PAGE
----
It is also helpful to know some non-pharmalogical options for pain management. Babies are typically the fussiest around day 3 and 4 after the release. Lots of skin to skin, on demand feeding and baby wearing are helpful to calm baby and parent. Infant massage, co-bathing and music therapy are also soothing for baby.
Is A Frenectomy Our Only Option?
The frenulum does not get more elastic over time. Some parents like to work with bodywork and do a "wait and see" approach. This is great if your IBCLC and your diagnosing provider give you a borderline diagnosis. Bodywork can get into the surrounding tissues and muscles and relieve some tension around the frenulum but the frenulum itself can never stretch out or get more flexible. You may see after a few sessions with your bodyworker that things are not improving and it is time for a revision.
Sometimes, even babies with extreme Ankyloglossia will not have many symptoms and have adapted to the anatomy they were born with. They may nurse great, gain weight fine and be content little bundles of joy. However, there are other concerns with untreated oral restriction such as, dental/orthodontic issues, potential airway and oral facial issues, speech concerns, eating and swallowing issues, social/emotional concerns as well as other concerns leading into adulthood.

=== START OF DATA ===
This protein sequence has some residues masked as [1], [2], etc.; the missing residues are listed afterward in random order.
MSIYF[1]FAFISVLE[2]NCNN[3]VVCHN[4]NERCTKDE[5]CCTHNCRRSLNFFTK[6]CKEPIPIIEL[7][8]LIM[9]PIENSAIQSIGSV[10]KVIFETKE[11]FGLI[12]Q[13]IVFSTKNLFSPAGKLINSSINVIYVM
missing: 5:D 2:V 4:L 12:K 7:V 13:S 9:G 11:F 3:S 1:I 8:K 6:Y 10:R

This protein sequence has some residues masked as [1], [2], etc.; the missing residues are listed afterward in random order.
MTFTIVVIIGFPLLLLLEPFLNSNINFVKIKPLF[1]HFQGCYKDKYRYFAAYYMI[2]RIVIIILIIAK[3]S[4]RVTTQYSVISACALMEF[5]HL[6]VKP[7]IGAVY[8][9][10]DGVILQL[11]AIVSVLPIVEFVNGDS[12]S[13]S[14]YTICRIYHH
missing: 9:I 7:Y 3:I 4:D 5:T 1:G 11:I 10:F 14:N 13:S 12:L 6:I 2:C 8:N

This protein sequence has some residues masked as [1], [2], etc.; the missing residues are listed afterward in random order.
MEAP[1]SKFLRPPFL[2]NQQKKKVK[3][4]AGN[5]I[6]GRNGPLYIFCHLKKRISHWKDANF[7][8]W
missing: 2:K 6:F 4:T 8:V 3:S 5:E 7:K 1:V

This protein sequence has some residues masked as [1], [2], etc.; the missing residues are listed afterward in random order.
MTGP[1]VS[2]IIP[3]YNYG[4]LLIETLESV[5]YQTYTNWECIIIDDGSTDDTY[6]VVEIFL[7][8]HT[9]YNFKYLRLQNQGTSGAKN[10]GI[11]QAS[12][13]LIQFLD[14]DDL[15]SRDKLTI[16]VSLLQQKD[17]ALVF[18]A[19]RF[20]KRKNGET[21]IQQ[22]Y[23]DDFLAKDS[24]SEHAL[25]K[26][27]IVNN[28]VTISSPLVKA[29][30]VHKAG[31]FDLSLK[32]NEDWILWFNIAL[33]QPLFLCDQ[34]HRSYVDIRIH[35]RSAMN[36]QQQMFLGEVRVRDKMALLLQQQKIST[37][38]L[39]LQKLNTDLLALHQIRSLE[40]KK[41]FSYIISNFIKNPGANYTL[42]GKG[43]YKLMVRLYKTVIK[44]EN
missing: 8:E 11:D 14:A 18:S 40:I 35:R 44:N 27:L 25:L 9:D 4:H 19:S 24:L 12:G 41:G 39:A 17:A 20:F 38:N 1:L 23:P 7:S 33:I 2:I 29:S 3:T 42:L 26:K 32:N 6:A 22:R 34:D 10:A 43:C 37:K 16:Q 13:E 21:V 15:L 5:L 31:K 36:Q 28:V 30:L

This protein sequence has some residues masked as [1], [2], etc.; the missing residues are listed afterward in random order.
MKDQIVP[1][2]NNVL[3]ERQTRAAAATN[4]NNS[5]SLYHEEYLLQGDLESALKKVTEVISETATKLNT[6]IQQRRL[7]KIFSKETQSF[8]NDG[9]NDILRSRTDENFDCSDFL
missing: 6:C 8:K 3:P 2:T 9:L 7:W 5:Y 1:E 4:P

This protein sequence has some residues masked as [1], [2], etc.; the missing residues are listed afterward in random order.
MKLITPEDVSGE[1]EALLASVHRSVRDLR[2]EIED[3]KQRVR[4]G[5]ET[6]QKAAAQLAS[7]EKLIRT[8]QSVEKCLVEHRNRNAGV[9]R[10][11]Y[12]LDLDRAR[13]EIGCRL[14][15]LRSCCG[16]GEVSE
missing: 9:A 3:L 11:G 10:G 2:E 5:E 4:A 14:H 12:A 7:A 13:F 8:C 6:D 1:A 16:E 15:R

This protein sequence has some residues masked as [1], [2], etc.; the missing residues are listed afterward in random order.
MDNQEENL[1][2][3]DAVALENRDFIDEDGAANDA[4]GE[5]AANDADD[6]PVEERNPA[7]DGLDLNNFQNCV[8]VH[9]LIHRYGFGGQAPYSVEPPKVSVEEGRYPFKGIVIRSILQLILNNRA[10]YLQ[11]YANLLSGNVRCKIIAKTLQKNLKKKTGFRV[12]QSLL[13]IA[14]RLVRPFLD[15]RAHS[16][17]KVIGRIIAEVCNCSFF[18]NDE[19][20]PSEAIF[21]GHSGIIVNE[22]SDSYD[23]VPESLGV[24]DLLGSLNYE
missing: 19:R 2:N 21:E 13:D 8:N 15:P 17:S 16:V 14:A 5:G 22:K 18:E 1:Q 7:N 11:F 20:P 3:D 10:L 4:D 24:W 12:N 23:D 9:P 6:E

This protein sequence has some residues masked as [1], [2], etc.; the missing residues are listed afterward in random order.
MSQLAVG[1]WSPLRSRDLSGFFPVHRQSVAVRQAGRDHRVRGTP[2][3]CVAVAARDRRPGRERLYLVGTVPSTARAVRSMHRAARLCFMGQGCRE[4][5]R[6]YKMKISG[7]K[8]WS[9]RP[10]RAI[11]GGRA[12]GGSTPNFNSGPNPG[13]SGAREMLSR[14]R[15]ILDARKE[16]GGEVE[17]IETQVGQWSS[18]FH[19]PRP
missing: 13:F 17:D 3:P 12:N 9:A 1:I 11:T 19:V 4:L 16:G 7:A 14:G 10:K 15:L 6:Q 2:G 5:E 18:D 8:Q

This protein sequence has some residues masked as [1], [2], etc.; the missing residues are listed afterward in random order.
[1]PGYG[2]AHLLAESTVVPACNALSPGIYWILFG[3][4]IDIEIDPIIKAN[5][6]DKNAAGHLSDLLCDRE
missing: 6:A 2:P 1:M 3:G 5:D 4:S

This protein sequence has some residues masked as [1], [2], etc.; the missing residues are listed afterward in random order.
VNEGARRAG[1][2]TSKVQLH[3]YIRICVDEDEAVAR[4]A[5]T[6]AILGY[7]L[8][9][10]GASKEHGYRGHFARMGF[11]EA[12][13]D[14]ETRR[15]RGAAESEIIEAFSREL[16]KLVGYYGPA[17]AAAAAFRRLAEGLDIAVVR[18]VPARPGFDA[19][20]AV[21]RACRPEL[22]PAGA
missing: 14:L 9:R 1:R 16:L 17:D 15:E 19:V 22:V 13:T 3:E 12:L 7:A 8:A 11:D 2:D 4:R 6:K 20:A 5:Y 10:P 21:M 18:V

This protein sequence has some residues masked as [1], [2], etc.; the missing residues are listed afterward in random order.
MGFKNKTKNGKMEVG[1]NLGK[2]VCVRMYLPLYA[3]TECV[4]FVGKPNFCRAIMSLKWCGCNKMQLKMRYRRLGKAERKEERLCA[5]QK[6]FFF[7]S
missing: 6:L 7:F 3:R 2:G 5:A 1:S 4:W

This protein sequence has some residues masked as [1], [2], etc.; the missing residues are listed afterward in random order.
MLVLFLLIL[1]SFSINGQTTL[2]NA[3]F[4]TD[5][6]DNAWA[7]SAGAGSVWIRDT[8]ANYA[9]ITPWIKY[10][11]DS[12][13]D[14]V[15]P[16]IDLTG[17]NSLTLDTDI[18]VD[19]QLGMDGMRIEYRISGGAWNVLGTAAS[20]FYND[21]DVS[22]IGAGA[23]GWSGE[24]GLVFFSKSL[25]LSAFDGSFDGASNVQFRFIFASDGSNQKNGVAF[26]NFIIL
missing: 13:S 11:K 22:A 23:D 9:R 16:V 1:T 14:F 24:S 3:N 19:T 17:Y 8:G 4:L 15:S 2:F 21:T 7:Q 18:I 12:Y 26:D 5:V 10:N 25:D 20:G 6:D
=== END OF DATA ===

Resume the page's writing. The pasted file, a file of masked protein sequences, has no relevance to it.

Only you and your partner know what approach you will take. I encourage all my clients to do their own research and whatever decision they make I will be available to help them reach their feeding goals.
In the past few years there has been more research on this topic and I see the black cloud being lifted. I love that more parents are becoming more empowered to do their own research and find answers in their community. I love that there are more resources for families and collaboration between providers. More awareness means a better outcome for families!
If you are local to Eastern North Carolina and need to connect with Tongue Tie Resources please click here.